International tax practice – is it about to become a whole lot more complicated?

written by Robert Deutsch CTA *

The practice of international tax has always been complex and challenging. In part, this has been the result of adjustments which must be made to conclusions reached as a result of the application of the domestic law because of the overlay of Australia's 44 Double Taxation Agreements (DTAs). Each DTA seeks to modify the operation of Australia's non-DTA law in various different ways.

Let's work with an example – an unfranked dividend paid by an Australian company to its Russian parent would, under Australian non-DTA law, be subject to a withholding tax rate of 30% (see Taxation Administration Regulations 1976 Reg 40(1) esp (c)). However, under the relevant Australia/Russia DTA that rate is limited to 5% if certain conditions are met, including that there is at least a 10% shareholding: Article 10(2)(a). Otherwise, under the DTA, the DTA rate will be 15%: Article 10(2)(b).

If that was not complicated enough, on 7 July 2017 Australia was one of 67 signatories to the rather lengthily named ‘Multilateral Convention to Implement Tax Treaty Related Measures to Prevent Base Erosion and Profit Shifting’ (‘the Convention’). The Convention is the product of an OECD initiative designed to tackle tax avoidance, improve the coherence of the international tax rules, and ensure a more transparent tax environment.

The Convention itself is a lengthy document running to 48 pages and is accompanied by an explanatory statement running to 85 pages.

The Convention is to be incorporated as part of Australian law when the latest Bill (the International Tax Agreements Amendment (Multilateral Convention) Bill 2018) receives Royal Assent sometime later this year.

Once that happens, any DTA which Australia has entered into will be modified by the Convention if:

  • Australia has nominated that DTA as a Covered Tax Agreement (i.e. an Agreement which Australia agrees is covered by the Convention)
  • the DTA partner country has ratified the Convention and has notified the relevant body (being the so-called ‘Depositary’) accordingly
  • the DTA partner country has nominated that DTA as a Covered Tax Agreement (i.e. an Agreement which the DTA partner country agrees is one covered by the Convention).

If any one or more of those things does not happen, the DTA in question will continue to operate unaffected by the terms of the Convention.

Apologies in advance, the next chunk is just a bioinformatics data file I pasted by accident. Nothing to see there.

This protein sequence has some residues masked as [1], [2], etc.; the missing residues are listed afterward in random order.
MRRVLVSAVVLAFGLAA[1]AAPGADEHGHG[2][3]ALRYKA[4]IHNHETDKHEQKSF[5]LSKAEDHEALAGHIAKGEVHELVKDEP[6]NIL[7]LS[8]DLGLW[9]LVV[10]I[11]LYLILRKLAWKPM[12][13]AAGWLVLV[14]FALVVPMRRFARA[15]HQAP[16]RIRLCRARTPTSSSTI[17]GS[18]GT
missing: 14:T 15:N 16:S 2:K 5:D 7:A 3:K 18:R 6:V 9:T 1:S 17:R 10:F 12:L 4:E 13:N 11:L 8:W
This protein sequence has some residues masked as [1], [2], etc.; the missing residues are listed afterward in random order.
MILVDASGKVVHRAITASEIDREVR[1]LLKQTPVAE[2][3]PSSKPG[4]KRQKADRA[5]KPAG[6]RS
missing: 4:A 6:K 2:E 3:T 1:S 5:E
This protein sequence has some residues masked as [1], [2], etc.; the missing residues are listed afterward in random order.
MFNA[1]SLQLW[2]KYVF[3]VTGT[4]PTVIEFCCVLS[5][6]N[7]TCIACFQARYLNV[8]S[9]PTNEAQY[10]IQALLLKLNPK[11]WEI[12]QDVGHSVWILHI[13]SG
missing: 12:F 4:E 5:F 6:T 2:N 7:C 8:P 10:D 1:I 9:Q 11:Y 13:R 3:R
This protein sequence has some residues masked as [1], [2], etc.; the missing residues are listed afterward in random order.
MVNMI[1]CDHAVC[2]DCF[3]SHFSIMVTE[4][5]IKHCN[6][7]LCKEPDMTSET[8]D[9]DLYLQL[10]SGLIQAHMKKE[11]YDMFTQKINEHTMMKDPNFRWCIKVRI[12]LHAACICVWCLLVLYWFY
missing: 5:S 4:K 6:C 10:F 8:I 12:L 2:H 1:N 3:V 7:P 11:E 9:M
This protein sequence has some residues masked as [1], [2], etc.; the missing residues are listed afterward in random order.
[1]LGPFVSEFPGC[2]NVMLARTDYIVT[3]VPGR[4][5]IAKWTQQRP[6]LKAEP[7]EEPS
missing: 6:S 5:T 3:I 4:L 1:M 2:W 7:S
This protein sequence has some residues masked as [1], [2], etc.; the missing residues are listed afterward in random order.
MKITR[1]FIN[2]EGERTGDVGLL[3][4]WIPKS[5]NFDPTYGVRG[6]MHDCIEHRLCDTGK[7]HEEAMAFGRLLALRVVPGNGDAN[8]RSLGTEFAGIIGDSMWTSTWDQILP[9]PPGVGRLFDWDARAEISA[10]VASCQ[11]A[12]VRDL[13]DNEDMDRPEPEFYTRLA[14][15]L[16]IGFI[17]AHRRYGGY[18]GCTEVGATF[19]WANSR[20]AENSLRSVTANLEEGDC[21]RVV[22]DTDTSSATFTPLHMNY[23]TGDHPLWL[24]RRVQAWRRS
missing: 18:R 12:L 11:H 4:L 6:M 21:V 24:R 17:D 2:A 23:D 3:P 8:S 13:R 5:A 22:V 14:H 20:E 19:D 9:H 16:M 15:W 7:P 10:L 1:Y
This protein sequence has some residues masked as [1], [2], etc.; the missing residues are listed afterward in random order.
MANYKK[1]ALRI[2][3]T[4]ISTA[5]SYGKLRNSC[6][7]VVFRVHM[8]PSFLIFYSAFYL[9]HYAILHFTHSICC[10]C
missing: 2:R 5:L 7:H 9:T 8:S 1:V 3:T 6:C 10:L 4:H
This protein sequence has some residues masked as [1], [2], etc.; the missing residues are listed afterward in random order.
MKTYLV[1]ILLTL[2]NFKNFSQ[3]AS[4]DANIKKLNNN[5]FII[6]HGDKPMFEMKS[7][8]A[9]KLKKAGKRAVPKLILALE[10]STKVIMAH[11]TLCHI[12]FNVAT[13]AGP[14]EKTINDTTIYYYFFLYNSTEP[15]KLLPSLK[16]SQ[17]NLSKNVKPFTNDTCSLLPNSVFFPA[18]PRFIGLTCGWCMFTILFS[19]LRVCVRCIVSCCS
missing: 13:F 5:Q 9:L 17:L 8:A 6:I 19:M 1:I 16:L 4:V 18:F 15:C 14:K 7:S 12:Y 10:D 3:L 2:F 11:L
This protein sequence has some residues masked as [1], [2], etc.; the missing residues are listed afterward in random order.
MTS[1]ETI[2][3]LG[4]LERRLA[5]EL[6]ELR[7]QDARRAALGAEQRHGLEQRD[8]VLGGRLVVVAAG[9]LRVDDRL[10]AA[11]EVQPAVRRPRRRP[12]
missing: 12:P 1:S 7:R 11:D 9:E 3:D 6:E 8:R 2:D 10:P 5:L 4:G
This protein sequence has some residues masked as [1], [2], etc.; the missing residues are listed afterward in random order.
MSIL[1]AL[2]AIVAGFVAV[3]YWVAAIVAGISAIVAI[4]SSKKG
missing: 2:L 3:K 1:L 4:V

If the Convention does apply, its exact impact upon the DTA and the transaction in question will need to be clearly understood.

The Convention can impact by:

  • neutralising the effects of hybrid mismatch arrangements
  • preventing the granting of treaty benefits in inappropriate circumstances
  • preventing the artificial avoidance of PE status
  • making dispute resolution mechanisms more effective
  • clarifying that tax agreements do not prevent jurisdictions from taxing their own residents
  • preventing the double taxation of income relating to cross-border transactions between related parties
  • implementing improvements to tax treaty-based dispute resolution mechanisms, including the option of mandatory binding arbitration.

All these matters are relevant and important. To return to our earlier example, an Australian company paying an unfranked dividend to its Russian parent would, as a result of the relevant DTA, be subject to a maximum DTA withholding tax rate of 5% (see article 10(2)).

However, Article 8 of the Convention will, once in force, have the effect of imposing an overriding condition that that reduced DTA rate will only apply if the shareholding exists for at least 365 days. If not, the DTA rate is knocked out. I think we then revert to the 15% DTA rate as the Convention knocks out the DTA 5% rate, but on my reading it does not knock out the 15% DTA rate.

There is also an issue around when, exactly, the shareholding has to be in place. Under the Convention it is clear that the 365-day period includes the day of the payment of the dividend. Under the Russian DTA there is no time period. However, where there is a stipulated time period such as in the Australia/New Zealand DTA (see Article 10(3)), the focus seems to be on the time the dividend is declared. In such cases one assumes that the 365 days will need to include both the day of the payment of the dividend and the day the dividend is declared, so as to satisfy both the DTA and the Convention.

Even when the Convention is fully operational, a signatory may have modified the application of a particular article of the Convention. Of particular relevance to our hypothetical example, as things currently stand, it seems that Article 8 of the Convention is to be adopted by Australia without reservation and it seems that both Russia and New Zealand will adopt the Article in an unmodified fashion as well.

Sixty-seven countries signed up on 7 June 2017, but the number now signed up has grown to closer to 70. The USA remains the most significant omission, but the UK, China, Japan, India, New Zealand, France, Germany, Canada and Liechtenstein(!) are all signatories.

Figuring out how the overlay of a DTA and then the over-overlay of the Convention applies is going to be quite a challenge – the only certainty is that life in the international tax zone will be even more complex once the Convention is fully operational. It is an area in which practitioners will need to be extra careful, as it is likely that it will be easier to make a mistake than it will be to get it right!!

* Robert Deutsch is The Tax Institute’s Senior Tax Counsel. This article was first published in the 23 February 2018 issue of the Institute’s member-only TaxVine newsletter.

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